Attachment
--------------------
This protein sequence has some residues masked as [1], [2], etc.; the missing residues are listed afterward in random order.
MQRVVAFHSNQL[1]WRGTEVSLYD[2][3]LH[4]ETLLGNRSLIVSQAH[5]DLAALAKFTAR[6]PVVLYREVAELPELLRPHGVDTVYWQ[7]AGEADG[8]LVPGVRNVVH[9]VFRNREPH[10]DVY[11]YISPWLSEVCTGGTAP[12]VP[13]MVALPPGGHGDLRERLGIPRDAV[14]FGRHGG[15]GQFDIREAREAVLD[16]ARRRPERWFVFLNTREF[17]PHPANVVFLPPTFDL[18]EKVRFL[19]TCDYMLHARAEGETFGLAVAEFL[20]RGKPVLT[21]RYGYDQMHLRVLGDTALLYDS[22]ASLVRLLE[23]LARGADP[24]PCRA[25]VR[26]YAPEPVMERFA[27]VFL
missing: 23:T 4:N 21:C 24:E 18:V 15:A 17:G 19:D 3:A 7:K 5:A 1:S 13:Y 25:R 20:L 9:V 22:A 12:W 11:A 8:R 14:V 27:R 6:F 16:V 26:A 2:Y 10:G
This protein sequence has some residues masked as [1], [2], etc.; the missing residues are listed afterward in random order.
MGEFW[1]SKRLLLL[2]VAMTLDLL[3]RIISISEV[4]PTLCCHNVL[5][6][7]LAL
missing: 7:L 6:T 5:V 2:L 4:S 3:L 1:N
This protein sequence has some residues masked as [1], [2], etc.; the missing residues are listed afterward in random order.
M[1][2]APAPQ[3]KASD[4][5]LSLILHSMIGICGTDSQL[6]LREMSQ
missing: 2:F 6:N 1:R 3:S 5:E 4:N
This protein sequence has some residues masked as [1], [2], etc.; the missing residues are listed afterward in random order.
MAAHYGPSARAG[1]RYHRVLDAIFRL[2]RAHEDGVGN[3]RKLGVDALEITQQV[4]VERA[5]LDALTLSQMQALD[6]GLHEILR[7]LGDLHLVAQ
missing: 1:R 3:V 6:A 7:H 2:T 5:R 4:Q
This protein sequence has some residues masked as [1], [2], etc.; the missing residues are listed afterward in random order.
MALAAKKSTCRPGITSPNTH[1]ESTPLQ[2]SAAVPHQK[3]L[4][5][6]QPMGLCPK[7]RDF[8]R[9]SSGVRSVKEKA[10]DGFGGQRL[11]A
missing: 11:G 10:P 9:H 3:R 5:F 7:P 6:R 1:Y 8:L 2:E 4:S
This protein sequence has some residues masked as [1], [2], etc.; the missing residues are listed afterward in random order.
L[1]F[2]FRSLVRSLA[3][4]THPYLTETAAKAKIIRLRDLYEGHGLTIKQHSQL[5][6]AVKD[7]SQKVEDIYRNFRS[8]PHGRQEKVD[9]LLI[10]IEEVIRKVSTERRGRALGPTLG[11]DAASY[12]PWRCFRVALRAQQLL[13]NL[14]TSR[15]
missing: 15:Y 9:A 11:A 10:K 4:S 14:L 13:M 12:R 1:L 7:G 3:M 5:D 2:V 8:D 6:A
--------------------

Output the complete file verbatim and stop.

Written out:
This protein sequence has some residues masked as [1], [2], etc.; the missing residues are listed afterward in random order.
MQRVVAFHSNQL[1]WRGTEVSLYD[2][3]LH[4]ETLLGNRSLIVSQAH[5]DLAALAKFTAR[6]PVVLYREVAELPELLRPHGVDTVYWQ[7]AGEADG[8]LVPGVRNVVH[9]VFRNREPH[10]DVY[11]YISPWLSEVCTGGTAP[12]VP[13]MVALPPGGHGDLRERLGIPRDAV[14]FGRHGG[15]GQFDIREAREAVLD[16]ARRRPERWFVFLNTREF[17]PHPANVVFLPPTFDL[18]EKVRFL[19]TCDYMLHARAEGETFGLAVAEFL[20]RGKPVLT[21]RYGYDQMHLRVLGDTALLYDS[22]ASLVRLLE[23]LARGADP[24]PCRA[25]VR[26]YAPEPVMERFA[27]VFL
missing: 23:T 4:N 21:C 24:E 18:V 15:A 17:G 19:D 3:A 7:K 5:A 1:S 13:Y 25:R 20:L 9:V 22:A 12:W 11:A 8:R 14:V 27:R 6:F 16:V 26:A 2:Y 10:G
This protein sequence has some residues masked as [1], [2], etc.; the missing residues are listed afterward in random order.
MGEFW[1]SKRLLLL[2]VAMTLDLL[3]RIISISEV[4]PTLCCHNVL[5][6][7]LAL
missing: 7:L 6:T 5:V 2:L 4:S 3:L 1:N
This protein sequence has some residues masked as [1], [2], etc.; the missing residues are listed afterward in random order.
M[1][2]APAPQ[3]KASD[4][5]LSLILHSMIGICGTDSQL[6]LREMSQ
missing: 2:F 6:N 1:R 3:S 5:E 4:N
This protein sequence has some residues masked as [1], [2], etc.; the missing residues are listed afterward in random order.
MAAHYGPSARAG[1]RYHRVLDAIFRL[2]RAHEDGVGN[3]RKLGVDALEITQQV[4]VERA[5]LDALTLSQMQALD[6]GLHEILR[7]LGDLHLVAQ
missing: 1:R 3:V 6:A 7:H 2:T 5:R 4:Q
This protein sequence has some residues masked as [1], [2], etc.; the missing residues are listed afterward in random order.
MALAAKKSTCRPGITSPNTH[1]ESTPLQ[2]SAAVPHQK[3]L[4][5][6]QPMGLCPK[7]RDF[8]R[9]SSGVRSVKEKA[10]DGFGGQRL[11]A
missing: 11:G 10:P 9:H 3:R 5:F 7:P 6:R 1:Y 8:L 2:E 4:S
This protein sequence has some residues masked as [1], [2], etc.; the missing residues are listed afterward in random order.
L[1]F[2]FRSLVRSLA[3][4]THPYLTETAAKAKIIRLRDLYEGHGLTIKQHSQL[5][6]AVKD[7]SQKVEDIYRNFRS[8]PHGRQEKVD[9]LLI[10]IEEVIRKVSTERRGRALGPTLG[11]DAASY[12]PWRCFRVALRAQQLL[13]NL[14]TSR[15]
missing: 15:Y 9:A 11:A 10:K 4:S 14:L 13:M 12:R 1:L 7:G 3:M 5:D 2:V 8:D 6:A